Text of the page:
Sodium-glucose cotransporter-2 inhibitors (SGLT2i) have heart- and kidney-related benefits in patients with and without diabetes that extend beyond their primary indication for lowering blood sugar levels. In clinical trials, the risk of serious adverse events with SGLT2i was low, but the safety outcome of SGLT2i in patients with cancer is unknown. A new study highlights the risk of adverse events associated with SGLT2i in diabetic patients who also have cancer. The study results will be presented at ASN Kidney Week 2023, November 1-November 5.
For the study, investigators evaluated outcomes in 3,872 patients with diabetes and cancer who were given SGLT2i and 3,189 patients who were given another diabetes drug called glucagon-like peptide 1 receptor agonist (GLP-1 RA).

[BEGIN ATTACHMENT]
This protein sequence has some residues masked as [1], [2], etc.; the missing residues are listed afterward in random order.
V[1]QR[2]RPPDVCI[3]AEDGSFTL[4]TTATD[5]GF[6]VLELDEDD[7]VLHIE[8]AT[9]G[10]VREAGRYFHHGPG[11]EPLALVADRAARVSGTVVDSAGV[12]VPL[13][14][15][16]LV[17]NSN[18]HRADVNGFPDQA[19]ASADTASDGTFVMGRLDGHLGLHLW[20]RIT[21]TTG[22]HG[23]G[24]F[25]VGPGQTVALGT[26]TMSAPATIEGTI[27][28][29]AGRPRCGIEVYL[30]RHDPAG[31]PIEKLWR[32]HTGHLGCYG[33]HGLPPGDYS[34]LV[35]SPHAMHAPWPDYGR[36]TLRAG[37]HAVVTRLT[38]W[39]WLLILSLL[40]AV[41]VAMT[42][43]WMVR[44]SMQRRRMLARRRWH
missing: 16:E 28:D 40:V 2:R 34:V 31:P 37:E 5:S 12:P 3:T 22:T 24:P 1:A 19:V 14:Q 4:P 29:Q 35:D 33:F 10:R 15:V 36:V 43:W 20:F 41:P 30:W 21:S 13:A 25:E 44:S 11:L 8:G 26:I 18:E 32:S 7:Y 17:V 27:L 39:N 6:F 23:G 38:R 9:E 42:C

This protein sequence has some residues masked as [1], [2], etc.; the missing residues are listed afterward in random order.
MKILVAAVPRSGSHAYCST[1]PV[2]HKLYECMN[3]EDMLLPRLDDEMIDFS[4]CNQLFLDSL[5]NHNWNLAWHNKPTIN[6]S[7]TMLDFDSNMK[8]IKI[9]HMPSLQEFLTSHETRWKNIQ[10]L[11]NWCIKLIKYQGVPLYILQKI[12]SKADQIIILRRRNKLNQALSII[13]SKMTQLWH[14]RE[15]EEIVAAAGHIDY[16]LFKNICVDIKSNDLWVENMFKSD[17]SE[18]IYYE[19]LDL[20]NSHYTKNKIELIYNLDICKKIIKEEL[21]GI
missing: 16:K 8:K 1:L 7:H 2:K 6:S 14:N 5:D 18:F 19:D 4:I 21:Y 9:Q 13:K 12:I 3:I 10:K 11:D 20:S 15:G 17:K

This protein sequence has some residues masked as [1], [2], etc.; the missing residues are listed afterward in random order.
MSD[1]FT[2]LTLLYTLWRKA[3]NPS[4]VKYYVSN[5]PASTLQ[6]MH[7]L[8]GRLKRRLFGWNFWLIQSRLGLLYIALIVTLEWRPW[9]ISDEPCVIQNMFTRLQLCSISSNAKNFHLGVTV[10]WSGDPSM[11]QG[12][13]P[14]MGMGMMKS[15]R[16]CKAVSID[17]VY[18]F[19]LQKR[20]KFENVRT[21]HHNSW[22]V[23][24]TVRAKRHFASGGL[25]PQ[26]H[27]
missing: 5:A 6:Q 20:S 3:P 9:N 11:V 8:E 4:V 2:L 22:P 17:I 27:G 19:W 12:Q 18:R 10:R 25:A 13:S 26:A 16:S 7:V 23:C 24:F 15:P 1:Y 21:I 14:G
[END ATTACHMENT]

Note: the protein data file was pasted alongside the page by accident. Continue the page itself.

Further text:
Compared to GLP-1 RA, SGLT2i was associated with a higher risk of diabetic ketoacidosis (a build-up of acid in the blood) and fractures but a lower risk of acute kidney injury and urinary tract infection. There was no difference in the incidence of hypovolemia (fluid depletion), low blood pressure, and genital tract infections between the SGLT2i and GLP-1 RA groups.
This is the first study to evaluate the safety outcomes of SGLT2i in patients with diabetes and cancer. “Study findings may inform patient-physician decision-making regarding the risks of SGLT2i in these patients.”
Ayesha Sheikh, MD, corresponding author, Memorial Sloan Kettering Cancer Center